Democracy by Austin Welch
Democracy is alive in America—and it isn’t going away anytime soon. Our forefathers established this country as a government of the people, by the people, and for the people. Over 200 years later, that dream still lives on. Many successful political movements have been started by normal, working class citizens fighting for their best interests. We have one vote for every man or woman regardless of race or religion. Being rich doesn’t give you any more say than a person living on the streets. We live in a democracy where it is not only your right, but also your responsibility, to run for office, and we see that everyday.
If you go by the definitions, it is obvious that the free and equal right of every person to participate in a system of government is still alive and well. However, one may say even though anyone can run and vote, it makes no difference because the ads bought with rich people’s money will sway others’ votes. Make no mistake, it takes money to run an election and get your message out, but with a persuasive enough platform, you can raise money in small increments. Plus, if you can sway people enough with large enough microphones, anything is possible.
One of the most resent examples is the “Rent is 2 Damn High Party” led by Jimmy McMillan. He had nothing more than an idea, a catchy name, and a microphone to spread his message. Even though he didn’t win, he brought up a debate. Has the cost of housing become too much of a burden on those who are poor? His website has had over 21.5 million hits. He is giving a voice to many people who would otherwise have been silent. He is the perfect example of how an interesting idea with some theatrics can change the way we think.
The recent prop 19 battle to legalize marijuana was fought not with money, but with arguments on different platforms of the media. On TV, many major cable news shows such as CNN, FOX News, and MSNBC brought “experts” to debate. This battle was fought with less than $100,000 for the NO on Prop 19 campaign, and less than $1.6 million dollars on the YES side. For a statewide battle, this is nothing, and it still sparked debate. Even though the proposition failed, it was a giant win for those who want the decriminalization of marijuana. With next to no money, they started a discussion about a social issue. If America is a plutocracy, there would not be anything close to a debate. This shows how little money is needed to change the country.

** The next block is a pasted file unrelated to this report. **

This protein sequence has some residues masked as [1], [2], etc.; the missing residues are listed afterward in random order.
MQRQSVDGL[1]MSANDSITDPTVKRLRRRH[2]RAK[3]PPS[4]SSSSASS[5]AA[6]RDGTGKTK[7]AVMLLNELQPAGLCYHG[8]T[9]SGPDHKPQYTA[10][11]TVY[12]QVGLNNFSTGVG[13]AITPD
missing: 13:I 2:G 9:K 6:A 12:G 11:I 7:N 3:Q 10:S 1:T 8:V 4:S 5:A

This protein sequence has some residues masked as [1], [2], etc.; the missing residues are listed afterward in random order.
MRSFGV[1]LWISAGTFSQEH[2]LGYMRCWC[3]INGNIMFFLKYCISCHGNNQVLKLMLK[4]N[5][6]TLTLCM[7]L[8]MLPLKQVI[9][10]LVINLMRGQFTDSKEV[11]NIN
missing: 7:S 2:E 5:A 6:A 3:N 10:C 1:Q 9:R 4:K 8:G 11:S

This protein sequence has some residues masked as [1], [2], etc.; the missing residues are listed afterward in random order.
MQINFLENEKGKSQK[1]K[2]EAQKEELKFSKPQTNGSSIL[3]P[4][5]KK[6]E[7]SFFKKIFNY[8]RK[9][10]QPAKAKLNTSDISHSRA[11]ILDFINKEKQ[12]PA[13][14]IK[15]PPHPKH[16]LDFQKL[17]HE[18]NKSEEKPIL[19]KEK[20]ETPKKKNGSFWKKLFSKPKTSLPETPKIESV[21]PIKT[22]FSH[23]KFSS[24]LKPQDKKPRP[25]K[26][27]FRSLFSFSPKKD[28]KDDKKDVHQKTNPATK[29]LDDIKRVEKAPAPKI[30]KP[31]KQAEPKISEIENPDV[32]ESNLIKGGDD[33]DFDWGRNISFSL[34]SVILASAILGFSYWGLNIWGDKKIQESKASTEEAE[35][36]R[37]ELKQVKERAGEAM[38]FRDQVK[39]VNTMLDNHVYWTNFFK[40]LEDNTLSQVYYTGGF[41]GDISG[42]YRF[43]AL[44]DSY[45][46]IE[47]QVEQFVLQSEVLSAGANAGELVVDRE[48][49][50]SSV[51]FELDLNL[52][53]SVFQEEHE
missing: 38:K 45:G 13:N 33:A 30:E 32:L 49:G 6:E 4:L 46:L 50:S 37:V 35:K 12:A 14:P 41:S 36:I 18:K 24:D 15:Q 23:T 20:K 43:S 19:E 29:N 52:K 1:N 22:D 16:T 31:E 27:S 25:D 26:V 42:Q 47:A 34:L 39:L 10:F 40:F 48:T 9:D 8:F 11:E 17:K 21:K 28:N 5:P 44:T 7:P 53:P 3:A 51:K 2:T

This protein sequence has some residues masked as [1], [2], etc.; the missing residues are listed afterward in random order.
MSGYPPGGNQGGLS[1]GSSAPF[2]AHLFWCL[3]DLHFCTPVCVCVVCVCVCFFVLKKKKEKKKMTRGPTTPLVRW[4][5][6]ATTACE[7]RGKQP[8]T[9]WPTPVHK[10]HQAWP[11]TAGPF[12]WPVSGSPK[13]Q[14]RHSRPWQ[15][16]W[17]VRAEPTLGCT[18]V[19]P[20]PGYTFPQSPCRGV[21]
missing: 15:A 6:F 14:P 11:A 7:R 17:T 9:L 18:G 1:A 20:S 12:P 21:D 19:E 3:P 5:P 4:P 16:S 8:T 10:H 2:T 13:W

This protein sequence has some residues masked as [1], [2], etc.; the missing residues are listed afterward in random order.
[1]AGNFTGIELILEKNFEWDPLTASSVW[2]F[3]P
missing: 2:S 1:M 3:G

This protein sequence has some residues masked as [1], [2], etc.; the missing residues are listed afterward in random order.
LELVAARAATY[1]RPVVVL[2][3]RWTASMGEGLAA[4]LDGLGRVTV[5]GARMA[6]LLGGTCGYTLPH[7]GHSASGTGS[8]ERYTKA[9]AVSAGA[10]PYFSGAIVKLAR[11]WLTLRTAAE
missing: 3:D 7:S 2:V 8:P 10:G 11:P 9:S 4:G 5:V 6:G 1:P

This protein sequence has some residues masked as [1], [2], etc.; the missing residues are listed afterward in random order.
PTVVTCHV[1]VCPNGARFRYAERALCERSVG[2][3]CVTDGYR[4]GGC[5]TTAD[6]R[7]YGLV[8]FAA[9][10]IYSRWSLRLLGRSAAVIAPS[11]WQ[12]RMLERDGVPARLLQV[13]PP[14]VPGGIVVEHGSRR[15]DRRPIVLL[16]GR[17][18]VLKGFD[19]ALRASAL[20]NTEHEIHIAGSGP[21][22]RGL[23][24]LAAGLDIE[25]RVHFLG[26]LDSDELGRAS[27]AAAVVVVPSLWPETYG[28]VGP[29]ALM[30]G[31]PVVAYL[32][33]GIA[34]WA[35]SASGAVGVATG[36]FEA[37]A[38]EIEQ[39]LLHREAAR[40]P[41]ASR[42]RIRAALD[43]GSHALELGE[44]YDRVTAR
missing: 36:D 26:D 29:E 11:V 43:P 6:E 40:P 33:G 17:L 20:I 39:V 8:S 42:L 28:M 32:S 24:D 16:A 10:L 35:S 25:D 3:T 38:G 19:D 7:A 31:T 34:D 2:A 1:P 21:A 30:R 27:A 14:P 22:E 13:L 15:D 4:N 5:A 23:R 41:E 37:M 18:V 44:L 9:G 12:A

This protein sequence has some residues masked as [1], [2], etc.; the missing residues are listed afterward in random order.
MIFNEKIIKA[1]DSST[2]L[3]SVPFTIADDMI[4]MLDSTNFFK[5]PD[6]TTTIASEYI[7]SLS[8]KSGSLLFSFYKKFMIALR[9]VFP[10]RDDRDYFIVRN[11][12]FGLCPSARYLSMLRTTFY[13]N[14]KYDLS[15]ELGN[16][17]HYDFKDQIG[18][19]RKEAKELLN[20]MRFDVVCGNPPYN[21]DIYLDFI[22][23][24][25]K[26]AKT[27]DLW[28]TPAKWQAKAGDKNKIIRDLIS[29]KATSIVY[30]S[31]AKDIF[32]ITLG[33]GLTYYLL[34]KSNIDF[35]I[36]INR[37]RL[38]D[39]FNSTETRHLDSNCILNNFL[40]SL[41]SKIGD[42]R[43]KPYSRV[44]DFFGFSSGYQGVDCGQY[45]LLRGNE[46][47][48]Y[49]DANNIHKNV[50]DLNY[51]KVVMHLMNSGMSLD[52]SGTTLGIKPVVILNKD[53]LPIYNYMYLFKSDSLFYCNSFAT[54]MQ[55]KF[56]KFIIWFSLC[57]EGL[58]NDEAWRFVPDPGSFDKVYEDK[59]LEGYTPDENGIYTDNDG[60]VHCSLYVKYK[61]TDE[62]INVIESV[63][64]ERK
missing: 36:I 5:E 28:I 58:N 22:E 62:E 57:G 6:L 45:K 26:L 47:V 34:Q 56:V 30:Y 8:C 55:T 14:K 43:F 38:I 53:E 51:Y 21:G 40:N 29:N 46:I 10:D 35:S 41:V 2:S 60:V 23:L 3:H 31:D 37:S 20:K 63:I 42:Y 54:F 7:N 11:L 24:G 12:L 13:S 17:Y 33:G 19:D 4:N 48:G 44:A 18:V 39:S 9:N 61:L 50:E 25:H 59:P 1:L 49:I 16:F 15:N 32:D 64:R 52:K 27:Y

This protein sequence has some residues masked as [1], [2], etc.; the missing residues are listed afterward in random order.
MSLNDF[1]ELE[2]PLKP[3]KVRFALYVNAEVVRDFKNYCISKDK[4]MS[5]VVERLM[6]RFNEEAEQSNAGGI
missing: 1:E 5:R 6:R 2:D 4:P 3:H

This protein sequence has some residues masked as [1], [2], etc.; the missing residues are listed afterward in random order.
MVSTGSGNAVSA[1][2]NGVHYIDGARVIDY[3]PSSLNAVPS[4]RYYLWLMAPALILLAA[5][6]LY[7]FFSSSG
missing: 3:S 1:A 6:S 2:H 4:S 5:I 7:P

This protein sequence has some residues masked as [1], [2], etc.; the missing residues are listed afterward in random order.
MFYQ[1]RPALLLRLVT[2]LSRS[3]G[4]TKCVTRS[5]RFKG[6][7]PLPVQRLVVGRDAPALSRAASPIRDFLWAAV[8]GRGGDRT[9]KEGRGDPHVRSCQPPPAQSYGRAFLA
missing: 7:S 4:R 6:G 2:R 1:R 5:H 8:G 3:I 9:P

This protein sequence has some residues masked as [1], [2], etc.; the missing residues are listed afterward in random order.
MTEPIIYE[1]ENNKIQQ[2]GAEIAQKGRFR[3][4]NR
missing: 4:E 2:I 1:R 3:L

There are many points against America being a democracy, and the one that comes up often is that the rich influence media coverage. Even though in some cases this may be true, the public has more control than you might think. When a story breaks, anyone can go to hundreds of different news sources, from TV to the Internet, and the number of sources prevent overbias. As long as we don’t consolidate news coverage to fewer media outlets, there will never be a monopoly on our media. As long as we can go to a dozen different places to get our news in fewer than fifteen minutes, the rich will never monopolize our news.
If America has become a true plutocracy, you would be able to buy a seat of power. That, however, has been disproved by the recent defeat of Meg Whitman. This is the best example of democracy beating plutocracy. Whitman spent about $150 million to get elected Governor of California. If America really was a plutocracy, she would have won with record numbers. Even with all the ads on TV, Internet, and radio, she still lost. Political pundits may say that it was because she had scandals, but the real reason is that every person has one vote. Add one vote to another enough times, and no amount of money can stop democracy. That is why America is, and always will be, a fair and equal democracy.